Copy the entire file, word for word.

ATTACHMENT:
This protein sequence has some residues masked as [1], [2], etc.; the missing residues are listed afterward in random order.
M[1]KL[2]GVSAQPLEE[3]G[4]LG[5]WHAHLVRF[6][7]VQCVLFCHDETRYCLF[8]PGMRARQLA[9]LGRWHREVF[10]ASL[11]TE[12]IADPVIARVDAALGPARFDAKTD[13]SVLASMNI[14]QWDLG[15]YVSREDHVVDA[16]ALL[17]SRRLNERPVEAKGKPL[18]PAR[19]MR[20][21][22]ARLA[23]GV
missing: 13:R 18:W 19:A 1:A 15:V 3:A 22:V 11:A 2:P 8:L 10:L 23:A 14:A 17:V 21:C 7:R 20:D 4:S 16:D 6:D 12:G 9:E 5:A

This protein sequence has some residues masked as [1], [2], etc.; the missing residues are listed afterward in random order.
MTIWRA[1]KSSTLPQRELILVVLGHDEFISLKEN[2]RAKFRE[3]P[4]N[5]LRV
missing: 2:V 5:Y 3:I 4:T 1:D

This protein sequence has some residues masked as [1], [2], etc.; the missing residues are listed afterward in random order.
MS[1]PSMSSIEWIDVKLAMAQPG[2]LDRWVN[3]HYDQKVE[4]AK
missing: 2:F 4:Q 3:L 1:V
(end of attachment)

This protein sequence has some residues masked as [1], [2], etc.; the missing residues are listed afterward in random order.
M[1]KL[2]GVSAQPLEE[3]G[4]LG[5]WHAHLVRF[6][7]VQCVLFCHDETRYCLF[8]PGMRARQLA[9]LGRWHREVF[10]ASL[11]TE[12]IADPVIARVDAALGPARFDAKTD[13]SVLASMNI[14]QWDLG[15]YVSREDHVVDA[16]ALL[17]SRRLNERPVEAKGKPL[18]PAR[19]MR[20][21][22]ARLA[23]GV
missing: 13:R 18:W 19:A 1:A 15:V 3:A 22:V 11:A 2:P 8:L 10:L 23:A 14:A 17:V 21:C 7:R 20:D 4:S 16:D 6:D 12:G 9:E 5:A

This protein sequence has some residues masked as [1], [2], etc.; the missing residues are listed afterward in random order.
MTIWRA[1]KSSTLPQRELILVVLGHDEFISLKEN[2]RAKFRE[3]P[4]N[5]LRV
missing: 2:V 5:Y 3:I 4:T 1:D

This protein sequence has some residues masked as [1], [2], etc.; the missing residues are listed afterward in random order.
MS[1]PSMSSIEWIDVKLAMAQPG[2]LDRWVN[3]HYDQKVE[4]AK
missing: 2:F 4:Q 3:L 1:V